Jack Russell savaged by dog show judge's Staffordshire Bull Terriers

Burnley Magistrates' Court
Burnley Magistrates' Court
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Two Staffordshire Bull Terriers owned by a top dog show judge savaged and killed a Jack Russell, as her owner was repeatedly bitten as she had tried to save her pet.

One of the dogs, which hadn't been on leads, gripped little Judy's neck and the other went for her stomach as they began their horrific attack. Judy's petrified owner, Jan Bailey, was screaming for help and suffered injuries to both her hands as she fought to free her dog.

Judy was so seriously hurt she had to be put down and Miss Bailey, of Colne, was left in acute pain and had to go to hospital, Blackburn Magistrates' Court was told.

Frankie and Honey, the two young bitches which mauled Judy, are owned by Terence "Tec" Norton, a Kennel Club approved Staffordshire Bull Terrier judge. He has had the animals since they were puppies. The dogs weren't insured.

Norton (71) of Chatburn Park Avenue, Brierfield, admitted being the owner of a dog which was dangerously out of control, causing injury to Ms Bailey, in Brierfield, last December 11th. He had no previous convictions. The dogs were spared immediate destruction.

Norton was fined £200 and ordered to pay £500 compensation to Miss Bailey for her injuries. He must also pay a £30 victim surcharge and £85 costs.

District Judge James Clarke imposed a contingent destruction order on the animals, meaning they will not be put down if Norton obeys all the conditions. He must take out lifetime third party insurance for both dogs. The animals must also be kept on a fixed lead less than two metres in length and be muzzled in public and the defendant must not walk the two dogs together unless somebody else is with him.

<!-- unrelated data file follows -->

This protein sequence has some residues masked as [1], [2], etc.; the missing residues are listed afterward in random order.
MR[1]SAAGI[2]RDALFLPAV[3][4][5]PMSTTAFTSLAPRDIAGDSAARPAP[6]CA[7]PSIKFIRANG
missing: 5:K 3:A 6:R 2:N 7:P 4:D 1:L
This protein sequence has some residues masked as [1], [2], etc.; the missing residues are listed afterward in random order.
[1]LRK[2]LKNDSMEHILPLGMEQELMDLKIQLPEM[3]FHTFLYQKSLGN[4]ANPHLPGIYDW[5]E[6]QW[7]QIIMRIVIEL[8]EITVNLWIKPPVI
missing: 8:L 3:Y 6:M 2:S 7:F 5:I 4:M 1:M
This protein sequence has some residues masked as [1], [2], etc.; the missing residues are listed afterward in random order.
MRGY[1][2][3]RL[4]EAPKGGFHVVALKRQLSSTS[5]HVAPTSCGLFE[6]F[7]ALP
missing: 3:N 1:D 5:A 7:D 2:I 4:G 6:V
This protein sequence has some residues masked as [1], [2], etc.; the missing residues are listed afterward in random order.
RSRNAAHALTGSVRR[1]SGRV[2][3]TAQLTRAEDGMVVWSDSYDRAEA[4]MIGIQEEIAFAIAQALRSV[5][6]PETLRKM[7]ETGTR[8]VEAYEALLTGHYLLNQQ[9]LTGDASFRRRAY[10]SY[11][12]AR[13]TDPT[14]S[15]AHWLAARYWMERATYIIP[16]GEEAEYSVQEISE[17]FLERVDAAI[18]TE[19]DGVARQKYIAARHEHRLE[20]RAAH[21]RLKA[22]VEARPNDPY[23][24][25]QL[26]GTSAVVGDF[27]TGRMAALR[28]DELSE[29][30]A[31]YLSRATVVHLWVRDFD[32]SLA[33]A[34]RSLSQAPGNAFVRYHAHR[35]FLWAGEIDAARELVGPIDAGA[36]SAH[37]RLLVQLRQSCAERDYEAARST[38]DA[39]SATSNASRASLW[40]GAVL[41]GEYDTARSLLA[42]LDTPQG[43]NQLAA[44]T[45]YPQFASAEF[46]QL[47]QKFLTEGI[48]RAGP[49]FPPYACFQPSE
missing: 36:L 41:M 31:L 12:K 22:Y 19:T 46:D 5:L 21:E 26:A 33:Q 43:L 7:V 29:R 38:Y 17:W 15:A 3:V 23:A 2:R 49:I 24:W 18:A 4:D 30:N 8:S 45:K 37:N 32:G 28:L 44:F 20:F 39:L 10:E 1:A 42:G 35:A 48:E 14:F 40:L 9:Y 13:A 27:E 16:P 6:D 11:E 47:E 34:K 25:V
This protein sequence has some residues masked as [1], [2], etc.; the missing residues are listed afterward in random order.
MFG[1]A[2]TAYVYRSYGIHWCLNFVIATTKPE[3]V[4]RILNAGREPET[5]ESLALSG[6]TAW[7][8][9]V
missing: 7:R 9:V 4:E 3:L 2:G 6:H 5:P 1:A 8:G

Prosecutors told the court that Jan Bailey, who was with her friend, was walking Judy on a lead on a public footpath between Reedley Road and Quaker Bridge at 11-30am when the two "biggish" Staffordshire Bull Terriers immediately ran towards them and set upon her dog. They were off the lead and there didn't appear to be anybody with them.

Parveen Akhtar (prosecuting) said: "They ran over to Judy and attacked her. One of the dogs was biting Judy's neck and the other her stomach."

In a victim impact statement, Miss Bailey told how since the traumatic incident, she had suffered flashbacks and considerable anxiety and stress. She was now fearful of dogs, particularly Staffordshire Bull Terriers.

Miss Bailey, who said walking Judy had been a "huge part of my life" added: "I have suffered nightmares and am still tearful when I think about or talk about the incident and the tragic loss in terrible circumstances of my beloved and elderly dog."

Norton, who was not represented by a solicitor, told the hearing: "Staffordshire Bull Terriers don't pose a threat to humans, certainly not my dogs. I still can't believe it actually happened. I dashed over and managed to get one dog away straight away. I managed to get the other dog off."

"We have had this breed of dog since the mid seventies. We must have had 20 or 30 dogs in that time and we have never had any third party problems with other dogs, or people for that matter."

Sentencing Norton, District Judge Clarke told him: "I am satisfied there was no prior warning the dogs would behave in an aggressive manner. I am satisfied they do not constitute a danger to public safety."